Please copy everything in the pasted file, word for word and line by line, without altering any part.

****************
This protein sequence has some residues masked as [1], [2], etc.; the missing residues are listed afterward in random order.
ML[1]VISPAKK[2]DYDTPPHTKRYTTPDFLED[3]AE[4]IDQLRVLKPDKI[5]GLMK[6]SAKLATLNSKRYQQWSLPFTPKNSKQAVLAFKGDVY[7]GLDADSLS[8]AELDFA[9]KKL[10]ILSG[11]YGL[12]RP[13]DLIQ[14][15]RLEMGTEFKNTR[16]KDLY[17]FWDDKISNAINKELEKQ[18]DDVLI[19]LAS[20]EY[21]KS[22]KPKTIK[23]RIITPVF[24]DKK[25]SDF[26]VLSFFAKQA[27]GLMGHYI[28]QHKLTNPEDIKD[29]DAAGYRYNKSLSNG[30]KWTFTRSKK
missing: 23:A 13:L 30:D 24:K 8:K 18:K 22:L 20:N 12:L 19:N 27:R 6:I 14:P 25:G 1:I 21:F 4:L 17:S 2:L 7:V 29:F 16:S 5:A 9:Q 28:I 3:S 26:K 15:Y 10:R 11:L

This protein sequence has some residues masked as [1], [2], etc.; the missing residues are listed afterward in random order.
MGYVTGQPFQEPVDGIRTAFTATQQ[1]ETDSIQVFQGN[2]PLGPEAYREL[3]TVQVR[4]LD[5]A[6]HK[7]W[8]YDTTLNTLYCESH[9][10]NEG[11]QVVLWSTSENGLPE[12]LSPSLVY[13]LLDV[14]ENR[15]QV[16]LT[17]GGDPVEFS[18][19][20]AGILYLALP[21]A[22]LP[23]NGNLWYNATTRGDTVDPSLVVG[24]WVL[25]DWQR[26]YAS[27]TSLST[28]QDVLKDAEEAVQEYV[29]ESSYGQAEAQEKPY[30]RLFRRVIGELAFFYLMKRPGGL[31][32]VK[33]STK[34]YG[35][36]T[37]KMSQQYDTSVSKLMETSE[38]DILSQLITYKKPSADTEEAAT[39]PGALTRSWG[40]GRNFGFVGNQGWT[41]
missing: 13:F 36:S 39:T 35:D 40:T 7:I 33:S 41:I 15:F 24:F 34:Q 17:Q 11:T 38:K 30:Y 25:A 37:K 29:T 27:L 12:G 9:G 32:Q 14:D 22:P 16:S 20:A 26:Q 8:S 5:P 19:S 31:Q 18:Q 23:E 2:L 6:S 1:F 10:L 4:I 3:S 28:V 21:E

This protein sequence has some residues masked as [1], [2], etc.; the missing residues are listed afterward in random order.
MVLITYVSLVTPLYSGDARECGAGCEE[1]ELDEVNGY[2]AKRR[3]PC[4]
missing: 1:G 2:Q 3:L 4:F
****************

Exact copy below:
This protein sequence has some residues masked as [1], [2], etc.; the missing residues are listed afterward in random order.
ML[1]VISPAKK[2]DYDTPPHTKRYTTPDFLED[3]AE[4]IDQLRVLKPDKI[5]GLMK[6]SAKLATLNSKRYQQWSLPFTPKNSKQAVLAFKGDVY[7]GLDADSLS[8]AELDFA[9]KKL[10]ILSG[11]YGL[12]RP[13]DLIQ[14][15]RLEMGTEFKNTR[16]KDLY[17]FWDDKISNAINKELEKQ[18]DDVLI[19]LAS[20]EY[21]KS[22]KPKTIK[23]RIITPVF[24]DKK[25]SDF[26]VLSFFAKQA[27]GLMGHYI[28]QHKLTNPEDIKD[29]DAAGYRYNKSLSNG[30]KWTFTRSKK
missing: 23:A 13:L 30:D 24:K 8:K 18:K 22:L 20:N 12:L 19:N 27:R 6:I 14:P 25:G 1:I 21:F 4:L 17:S 2:L 7:V 29:F 16:S 5:A 9:Q 28:I 3:S 26:K 15:Y 10:R 11:L

This protein sequence has some residues masked as [1], [2], etc.; the missing residues are listed afterward in random order.
MGYVTGQPFQEPVDGIRTAFTATQQ[1]ETDSIQVFQGN[2]PLGPEAYREL[3]TVQVR[4]LD[5]A[6]HK[7]W[8]YDTTLNTLYCESH[9][10]NEG[11]QVVLWSTSENGLPE[12]LSPSLVY[13]LLDV[14]ENR[15]QV[16]LT[17]GGDPVEFS[18][19][20]AGILYLALP[21]A[22]LP[23]NGNLWYNATTRGDTVDPSLVVG[24]WVL[25]DWQR[26]YAS[27]TSLST[28]QDVLKDAEEAVQEYV[29]ESSYGQAEAQEKPY[30]RLFRRVIGELAFFYLMKRPGGL[31][32]VK[33]STK[34]YG[35][36]T[37]KMSQQYDTSVSKLMETSE[38]DILSQLITYKKPSADTEEAAT[39]PGALTRSWG[40]GRNFGFVGNQGWT[41]
missing: 13:F 36:S 39:T 35:D 40:T 7:I 33:S 41:I 15:F 24:F 34:Q 17:Q 11:T 38:K 30:Y 25:A 37:K 29:T 27:L 12:G 9:G 32:Q 14:D 22:P 16:S 20:A 26:Q 8:S 5:P 19:S 31:Q 18:Q 23:E 2:L 6:S 1:F 10:L 4:I 3:S 28:V 21:E

This protein sequence has some residues masked as [1], [2], etc.; the missing residues are listed afterward in random order.
MVLITYVSLVTPLYSGDARECGAGCEE[1]ELDEVNGY[2]AKRR[3]PC[4]
missing: 1:G 2:Q 3:L 4:F